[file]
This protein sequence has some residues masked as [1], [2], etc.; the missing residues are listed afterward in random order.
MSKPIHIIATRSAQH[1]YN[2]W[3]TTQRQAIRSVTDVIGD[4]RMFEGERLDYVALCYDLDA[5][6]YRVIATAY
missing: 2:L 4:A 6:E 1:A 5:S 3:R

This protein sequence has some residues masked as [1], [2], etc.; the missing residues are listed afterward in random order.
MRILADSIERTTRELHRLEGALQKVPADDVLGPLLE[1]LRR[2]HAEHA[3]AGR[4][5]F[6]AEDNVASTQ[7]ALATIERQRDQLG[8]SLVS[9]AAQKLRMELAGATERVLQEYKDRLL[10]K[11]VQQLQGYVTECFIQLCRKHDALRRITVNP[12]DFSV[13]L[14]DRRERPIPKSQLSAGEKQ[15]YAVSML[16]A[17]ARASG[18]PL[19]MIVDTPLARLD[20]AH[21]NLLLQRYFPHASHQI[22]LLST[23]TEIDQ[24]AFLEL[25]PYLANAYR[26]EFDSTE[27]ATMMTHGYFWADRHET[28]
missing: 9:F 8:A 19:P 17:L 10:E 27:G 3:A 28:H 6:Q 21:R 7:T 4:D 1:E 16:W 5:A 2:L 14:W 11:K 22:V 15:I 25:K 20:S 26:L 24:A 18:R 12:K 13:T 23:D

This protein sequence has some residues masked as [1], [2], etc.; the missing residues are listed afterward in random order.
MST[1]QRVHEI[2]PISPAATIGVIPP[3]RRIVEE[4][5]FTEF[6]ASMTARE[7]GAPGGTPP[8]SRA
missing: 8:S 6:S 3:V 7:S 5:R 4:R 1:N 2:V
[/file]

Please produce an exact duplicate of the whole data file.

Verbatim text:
This protein sequence has some residues masked as [1], [2], etc.; the missing residues are listed afterward in random order.
MSKPIHIIATRSAQH[1]YN[2]W[3]TTQRQAIRSVTDVIGD[4]RMFEGERLDYVALCYDLDA[5][6]YRVIATAY
missing: 2:L 4:A 6:E 1:A 5:S 3:R

This protein sequence has some residues masked as [1], [2], etc.; the missing residues are listed afterward in random order.
MRILADSIERTTRELHRLEGALQKVPADDVLGPLLE[1]LRR[2]HAEHA[3]AGR[4][5]F[6]AEDNVASTQ[7]ALATIERQRDQLG[8]SLVS[9]AAQKLRMELAGATERVLQEYKDRLL[10]K[11]VQQLQGYVTECFIQLCRKHDALRRITVNP[12]DFSV[13]L[14]DRRERPIPKSQLSAGEKQ[15]YAVSML[16]A[17]ARASG[18]PL[19]MIVDTPLARLD[20]AH[21]NLLLQRYFPHASHQI[22]LLST[23]TEIDQ[24]AFLEL[25]PYLANAYR[26]EFDSTE[27]ATMMTHGYFWADRHET[28]
missing: 9:F 8:A 19:P 17:L 10:E 27:G 3:A 28:H 6:Q 21:R 7:T 4:D 1:E 16:W 5:A 2:L 14:W 11:K 22:V 15:I 25:K 20:S 26:L 24:A 18:R 12:K 13:T 23:D

This protein sequence has some residues masked as [1], [2], etc.; the missing residues are listed afterward in random order.
MST[1]QRVHEI[2]PISPAATIGVIPP[3]RRIVEE[4][5]FTEF[6]ASMTARE[7]GAPGGTPP[8]SRA
missing: 8:S 6:S 3:V 7:S 5:R 4:R 1:N 2:V